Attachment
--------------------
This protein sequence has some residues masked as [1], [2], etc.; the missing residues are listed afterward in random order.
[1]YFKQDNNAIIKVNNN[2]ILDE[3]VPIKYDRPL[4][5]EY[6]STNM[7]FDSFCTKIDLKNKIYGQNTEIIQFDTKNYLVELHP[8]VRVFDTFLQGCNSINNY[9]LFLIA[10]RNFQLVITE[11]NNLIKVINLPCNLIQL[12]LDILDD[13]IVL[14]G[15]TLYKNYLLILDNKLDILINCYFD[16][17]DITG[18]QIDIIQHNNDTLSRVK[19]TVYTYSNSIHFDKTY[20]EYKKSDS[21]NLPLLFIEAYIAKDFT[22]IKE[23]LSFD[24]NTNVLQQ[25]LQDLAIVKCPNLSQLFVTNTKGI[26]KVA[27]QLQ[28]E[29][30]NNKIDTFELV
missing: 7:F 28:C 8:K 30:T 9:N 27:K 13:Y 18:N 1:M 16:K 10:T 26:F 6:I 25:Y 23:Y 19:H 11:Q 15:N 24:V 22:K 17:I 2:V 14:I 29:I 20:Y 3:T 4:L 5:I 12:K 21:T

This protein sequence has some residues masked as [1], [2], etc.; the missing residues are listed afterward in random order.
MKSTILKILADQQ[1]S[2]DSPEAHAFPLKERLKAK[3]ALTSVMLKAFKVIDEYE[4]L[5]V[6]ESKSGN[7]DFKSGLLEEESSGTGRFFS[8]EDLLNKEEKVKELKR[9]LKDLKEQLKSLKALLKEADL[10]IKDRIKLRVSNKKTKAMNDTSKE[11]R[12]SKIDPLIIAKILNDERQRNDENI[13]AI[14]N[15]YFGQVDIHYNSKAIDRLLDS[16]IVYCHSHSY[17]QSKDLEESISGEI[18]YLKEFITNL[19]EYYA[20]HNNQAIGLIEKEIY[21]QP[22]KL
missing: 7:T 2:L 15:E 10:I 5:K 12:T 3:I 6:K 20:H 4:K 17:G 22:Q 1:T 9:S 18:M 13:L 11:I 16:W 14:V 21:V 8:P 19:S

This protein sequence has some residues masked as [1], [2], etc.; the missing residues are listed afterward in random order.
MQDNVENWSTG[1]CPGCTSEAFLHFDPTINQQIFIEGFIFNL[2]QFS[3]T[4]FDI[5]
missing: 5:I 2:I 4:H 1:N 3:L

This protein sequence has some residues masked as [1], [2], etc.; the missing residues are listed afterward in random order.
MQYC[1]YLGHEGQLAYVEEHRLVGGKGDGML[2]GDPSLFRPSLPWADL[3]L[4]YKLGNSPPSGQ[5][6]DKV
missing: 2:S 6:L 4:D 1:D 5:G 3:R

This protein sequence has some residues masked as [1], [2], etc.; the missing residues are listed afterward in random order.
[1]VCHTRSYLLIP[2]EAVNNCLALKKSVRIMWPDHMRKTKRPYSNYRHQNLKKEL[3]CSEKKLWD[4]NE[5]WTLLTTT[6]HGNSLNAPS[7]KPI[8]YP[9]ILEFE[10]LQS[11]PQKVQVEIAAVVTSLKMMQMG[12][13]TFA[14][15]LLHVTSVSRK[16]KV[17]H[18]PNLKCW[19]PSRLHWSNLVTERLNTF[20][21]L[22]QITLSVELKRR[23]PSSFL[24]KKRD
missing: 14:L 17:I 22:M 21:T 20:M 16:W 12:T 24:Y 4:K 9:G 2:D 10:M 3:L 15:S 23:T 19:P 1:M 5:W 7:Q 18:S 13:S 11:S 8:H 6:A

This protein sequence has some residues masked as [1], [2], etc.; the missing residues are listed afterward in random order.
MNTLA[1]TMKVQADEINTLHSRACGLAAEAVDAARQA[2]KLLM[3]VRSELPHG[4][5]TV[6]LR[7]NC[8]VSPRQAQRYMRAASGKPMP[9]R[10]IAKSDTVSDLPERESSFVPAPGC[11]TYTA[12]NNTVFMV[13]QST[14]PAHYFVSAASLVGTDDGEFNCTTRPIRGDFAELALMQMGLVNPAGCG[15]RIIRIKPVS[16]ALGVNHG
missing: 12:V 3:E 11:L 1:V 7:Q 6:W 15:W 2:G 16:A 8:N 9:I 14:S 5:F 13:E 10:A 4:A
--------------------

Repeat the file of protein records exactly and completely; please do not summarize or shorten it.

This protein sequence has some residues masked as [1], [2], etc.; the missing residues are listed afterward in random order.
[1]YFKQDNNAIIKVNNN[2]ILDE[3]VPIKYDRPL[4][5]EY[6]STNM[7]FDSFCTKIDLKNKIYGQNTEIIQFDTKNYLVELHP[8]VRVFDTFLQGCNSINNY[9]LFLIA[10]RNFQLVITE[11]NNLIKVINLPCNLIQL[12]LDILDD[13]IVL[14]G[15]TLYKNYLLILDNKLDILINCYFD[16][17]DITG[18]QIDIIQHNNDTLSRVK[19]TVYTYSNSIHFDKTY[20]EYKKSDS[21]NLPLLFIEAYIAKDFT[22]IKE[23]LSFD[24]NTNVLQQ[25]LQDLAIVKCPNLSQLFVTNTKGI[26]KVA[27]QLQ[28]E[29][30]NNKIDTFELV
missing: 7:F 28:C 8:K 30:T 9:N 27:K 13:Y 18:N 1:M 16:K 10:T 26:F 6:I 25:Y 23:Y 19:H 11:Q 15:N 24:V 22:K 17:I 2:V 14:I 29:I 20:Y 3:T 4:L 5:I 12:K 21:T

This protein sequence has some residues masked as [1], [2], etc.; the missing residues are listed afterward in random order.
MKSTILKILADQQ[1]S[2]DSPEAHAFPLKERLKAK[3]ALTSVMLKAFKVIDEYE[4]L[5]V[6]ESKSGN[7]DFKSGLLEEESSGTGRFFS[8]EDLLNKEEKVKELKR[9]LKDLKEQLKSLKALLKEADL[10]IKDRIKLRVSNKKTKAMNDTSKE[11]R[12]SKIDPLIIAKILNDERQRNDENI[13]AI[14]N[15]YFGQVDIHYNSKAIDRLLDS[16]IVYCHSHSY[17]QSKDLEESISGEI[18]YLKEFITNL[19]EYYA[20]HNNQAIGLIEKEIY[21]QP[22]KL
missing: 7:T 2:L 15:E 10:I 5:K 12:T 3:I 6:K 20:H 4:K 17:G 22:Q 1:T 9:S 18:M 13:L 11:I 16:W 14:V 21:V 8:P 19:S

This protein sequence has some residues masked as [1], [2], etc.; the missing residues are listed afterward in random order.
MQDNVENWSTG[1]CPGCTSEAFLHFDPTINQQIFIEGFIFNL[2]QFS[3]T[4]FDI[5]
missing: 5:I 2:I 4:H 1:N 3:L

This protein sequence has some residues masked as [1], [2], etc.; the missing residues are listed afterward in random order.
MQYC[1]YLGHEGQLAYVEEHRLVGGKGDGML[2]GDPSLFRPSLPWADL[3]L[4]YKLGNSPPSGQ[5][6]DKV
missing: 2:S 6:L 4:D 1:D 5:G 3:R

This protein sequence has some residues masked as [1], [2], etc.; the missing residues are listed afterward in random order.
[1]VCHTRSYLLIP[2]EAVNNCLALKKSVRIMWPDHMRKTKRPYSNYRHQNLKKEL[3]CSEKKLWD[4]NE[5]WTLLTTT[6]HGNSLNAPS[7]KPI[8]YP[9]ILEFE[10]LQS[11]PQKVQVEIAAVVTSLKMMQMG[12][13]TFA[14][15]LLHVTSVSRK[16]KV[17]H[18]PNLKCW[19]PSRLHWSNLVTERLNTF[20][21]L[22]QITLSVELKRR[23]PSSFL[24]KKRD
missing: 14:L 17:I 22:M 21:T 20:M 16:W 12:T 24:Y 4:K 9:G 2:D 10:M 3:L 15:S 23:T 19:P 1:M 5:W 7:Q 18:S 13:S 11:S 8:H 6:A

This protein sequence has some residues masked as [1], [2], etc.; the missing residues are listed afterward in random order.
MNTLA[1]TMKVQADEINTLHSRACGLAAEAVDAARQA[2]KLLM[3]VRSELPHG[4][5]TV[6]LR[7]NC[8]VSPRQAQRYMRAASGKPMP[9]R[10]IAKSDTVSDLPERESSFVPAPGC[11]TYTA[12]NNTVFMV[13]QST[14]PAHYFVSAASLVGTDDGEFNCTTRPIRGDFAELALMQMGLVNPAGCG[15]RIIRIKPVS[16]ALGVNHG
missing: 12:V 3:E 11:L 1:V 7:Q 6:W 15:W 2:G 16:A 8:N 9:I 14:S 5:F 13:E 10:A 4:A